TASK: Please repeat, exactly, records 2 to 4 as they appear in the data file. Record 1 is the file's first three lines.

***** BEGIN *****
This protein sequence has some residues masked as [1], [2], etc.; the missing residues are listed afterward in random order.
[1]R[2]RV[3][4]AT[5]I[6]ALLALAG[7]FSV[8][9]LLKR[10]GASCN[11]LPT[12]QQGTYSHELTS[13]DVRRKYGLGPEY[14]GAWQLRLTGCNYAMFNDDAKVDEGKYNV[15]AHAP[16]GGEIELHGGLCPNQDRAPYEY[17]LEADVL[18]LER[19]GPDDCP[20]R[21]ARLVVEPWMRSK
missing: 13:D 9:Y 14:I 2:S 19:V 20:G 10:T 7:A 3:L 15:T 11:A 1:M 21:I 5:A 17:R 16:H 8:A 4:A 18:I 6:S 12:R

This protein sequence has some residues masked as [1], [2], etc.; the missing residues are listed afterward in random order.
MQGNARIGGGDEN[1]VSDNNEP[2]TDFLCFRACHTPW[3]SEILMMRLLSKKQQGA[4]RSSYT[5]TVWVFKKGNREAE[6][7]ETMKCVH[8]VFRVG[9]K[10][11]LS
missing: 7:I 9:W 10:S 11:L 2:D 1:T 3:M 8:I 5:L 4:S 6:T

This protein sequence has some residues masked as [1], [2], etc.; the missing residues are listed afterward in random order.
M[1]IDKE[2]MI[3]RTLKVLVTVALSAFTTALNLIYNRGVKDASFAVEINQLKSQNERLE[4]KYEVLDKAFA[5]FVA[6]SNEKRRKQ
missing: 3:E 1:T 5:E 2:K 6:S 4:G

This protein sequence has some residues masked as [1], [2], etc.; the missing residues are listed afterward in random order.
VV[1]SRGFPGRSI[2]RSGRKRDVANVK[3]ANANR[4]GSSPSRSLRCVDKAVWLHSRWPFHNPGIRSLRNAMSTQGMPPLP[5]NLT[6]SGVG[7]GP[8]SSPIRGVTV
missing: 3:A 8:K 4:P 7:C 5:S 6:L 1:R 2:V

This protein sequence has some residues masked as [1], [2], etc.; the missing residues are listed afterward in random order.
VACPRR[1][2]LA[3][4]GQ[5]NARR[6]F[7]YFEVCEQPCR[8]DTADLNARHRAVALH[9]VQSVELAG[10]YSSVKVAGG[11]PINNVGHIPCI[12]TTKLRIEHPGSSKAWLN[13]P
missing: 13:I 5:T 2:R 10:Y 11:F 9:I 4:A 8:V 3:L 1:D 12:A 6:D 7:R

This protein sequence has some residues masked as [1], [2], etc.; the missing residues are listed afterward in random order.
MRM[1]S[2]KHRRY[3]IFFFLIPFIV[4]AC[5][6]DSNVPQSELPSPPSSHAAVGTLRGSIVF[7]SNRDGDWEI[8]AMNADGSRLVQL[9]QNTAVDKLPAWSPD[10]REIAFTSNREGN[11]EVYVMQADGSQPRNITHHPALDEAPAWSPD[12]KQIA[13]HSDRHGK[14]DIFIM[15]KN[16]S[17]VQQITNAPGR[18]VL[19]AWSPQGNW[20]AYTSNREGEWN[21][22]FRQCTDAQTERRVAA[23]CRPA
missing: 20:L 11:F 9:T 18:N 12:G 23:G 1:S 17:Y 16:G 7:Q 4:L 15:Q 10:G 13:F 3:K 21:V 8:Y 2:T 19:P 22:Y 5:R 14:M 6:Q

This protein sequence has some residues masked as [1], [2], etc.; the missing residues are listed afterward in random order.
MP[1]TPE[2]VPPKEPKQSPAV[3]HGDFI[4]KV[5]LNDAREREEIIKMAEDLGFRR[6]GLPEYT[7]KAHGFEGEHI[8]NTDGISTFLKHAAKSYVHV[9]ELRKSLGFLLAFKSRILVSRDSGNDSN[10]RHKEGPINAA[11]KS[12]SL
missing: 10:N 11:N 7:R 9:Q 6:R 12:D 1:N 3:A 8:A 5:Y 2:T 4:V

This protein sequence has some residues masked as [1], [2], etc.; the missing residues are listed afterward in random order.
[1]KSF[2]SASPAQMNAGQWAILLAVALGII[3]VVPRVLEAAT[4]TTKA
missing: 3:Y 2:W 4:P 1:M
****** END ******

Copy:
This protein sequence has some residues masked as [1], [2], etc.; the missing residues are listed afterward in random order.
MQGNARIGGGDEN[1]VSDNNEP[2]TDFLCFRACHTPW[3]SEILMMRLLSKKQQGA[4]RSSYT[5]TVWVFKKGNREAE[6][7]ETMKCVH[8]VFRVG[9]K[10][11]LS
missing: 7:I 9:W 10:S 11:L 2:D 1:T 3:M 8:I 5:L 4:S 6:T

This protein sequence has some residues masked as [1], [2], etc.; the missing residues are listed afterward in random order.
M[1]IDKE[2]MI[3]RTLKVLVTVALSAFTTALNLIYNRGVKDASFAVEINQLKSQNERLE[4]KYEVLDKAFA[5]FVA[6]SNEKRRKQ
missing: 3:E 1:T 5:E 2:K 6:S 4:G

This protein sequence has some residues masked as [1], [2], etc.; the missing residues are listed afterward in random order.
VV[1]SRGFPGRSI[2]RSGRKRDVANVK[3]ANANR[4]GSSPSRSLRCVDKAVWLHSRWPFHNPGIRSLRNAMSTQGMPPLP[5]NLT[6]SGVG[7]GP[8]SSPIRGVTV
missing: 3:A 8:K 4:P 7:C 5:S 6:L 1:R 2:V